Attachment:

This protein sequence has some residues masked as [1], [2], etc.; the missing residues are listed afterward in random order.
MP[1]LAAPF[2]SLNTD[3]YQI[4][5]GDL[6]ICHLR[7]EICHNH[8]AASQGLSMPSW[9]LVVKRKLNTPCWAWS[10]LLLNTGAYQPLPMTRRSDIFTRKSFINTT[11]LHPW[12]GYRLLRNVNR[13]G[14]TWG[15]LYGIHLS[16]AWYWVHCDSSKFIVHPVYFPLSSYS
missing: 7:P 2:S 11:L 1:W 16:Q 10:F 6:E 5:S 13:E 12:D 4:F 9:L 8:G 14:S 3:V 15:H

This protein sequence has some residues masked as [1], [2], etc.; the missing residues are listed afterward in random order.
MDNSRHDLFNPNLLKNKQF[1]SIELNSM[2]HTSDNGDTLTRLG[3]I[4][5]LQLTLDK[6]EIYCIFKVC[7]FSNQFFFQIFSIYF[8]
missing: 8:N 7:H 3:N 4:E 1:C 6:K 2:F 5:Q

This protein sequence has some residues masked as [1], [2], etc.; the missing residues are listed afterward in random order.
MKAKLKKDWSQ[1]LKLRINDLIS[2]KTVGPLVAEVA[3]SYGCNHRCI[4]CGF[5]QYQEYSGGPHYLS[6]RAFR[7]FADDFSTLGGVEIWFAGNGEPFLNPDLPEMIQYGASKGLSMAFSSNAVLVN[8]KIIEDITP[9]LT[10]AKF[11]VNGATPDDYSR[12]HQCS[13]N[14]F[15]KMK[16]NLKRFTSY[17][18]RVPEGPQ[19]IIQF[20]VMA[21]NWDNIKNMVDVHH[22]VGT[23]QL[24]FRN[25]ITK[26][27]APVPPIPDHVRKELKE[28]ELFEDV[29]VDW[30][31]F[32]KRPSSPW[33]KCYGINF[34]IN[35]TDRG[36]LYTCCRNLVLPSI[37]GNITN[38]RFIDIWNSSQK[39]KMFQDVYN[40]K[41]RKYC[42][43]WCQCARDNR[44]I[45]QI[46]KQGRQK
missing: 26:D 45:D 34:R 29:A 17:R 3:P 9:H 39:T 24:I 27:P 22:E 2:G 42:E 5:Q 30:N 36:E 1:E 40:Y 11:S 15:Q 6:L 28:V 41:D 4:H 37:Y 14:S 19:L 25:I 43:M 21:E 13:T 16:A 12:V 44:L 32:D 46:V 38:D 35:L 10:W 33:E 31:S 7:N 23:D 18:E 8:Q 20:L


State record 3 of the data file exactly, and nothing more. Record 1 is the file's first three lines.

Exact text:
This protein sequence has some residues masked as [1], [2], etc.; the missing residues are listed afterward in random order.
MKAKLKKDWSQ[1]LKLRINDLIS[2]KTVGPLVAEVA[3]SYGCNHRCI[4]CGF[5]QYQEYSGGPHYLS[6]RAFR[7]FADDFSTLGGVEIWFAGNGEPFLNPDLPEMIQYGASKGLSMAFSSNAVLVN[8]KIIEDITP[9]LT[10]AKF[11]VNGATPDDYSR[12]HQCS[13]N[14]F[15]KMK[16]NLKRFTSY[17][18]RVPEGPQ[19]IIQF[20]VMA[21]NWDNIKNMVDVHH[22]VGT[23]QL[24]FRN[25]ITK[26][27]APVPPIPDHVRKELKE[28]ELFEDV[29]VDW[30][31]F[32]KRPSSPW[33]KCYGINF[34]IN[35]TDRG[36]LYTCCRNLVLPSI[37]GNITN[38]RFIDIWNSSQK[39]KMFQDVYN[40]K[41]RKYC[42][43]WCQCARDNR[44]I[45]QI[46]KQGRQK
missing: 26:D 45:D 34:R 29:A 17:R 3:P 9:H 39:T 24:I 27:P 22:E 2:G 42:E 5:Q 30:N 36:E 1:E 40:Y 11:S 15:Q 6:L 28:V 41:D 4:H 37:Y 14:S 19:L 25:I 43:M 21:E 13:T 16:A 12:V 44:L 32:D 46:V 38:D 35:L 10:W 33:E 31:S 7:N 23:D 18:E 8:Q 20:L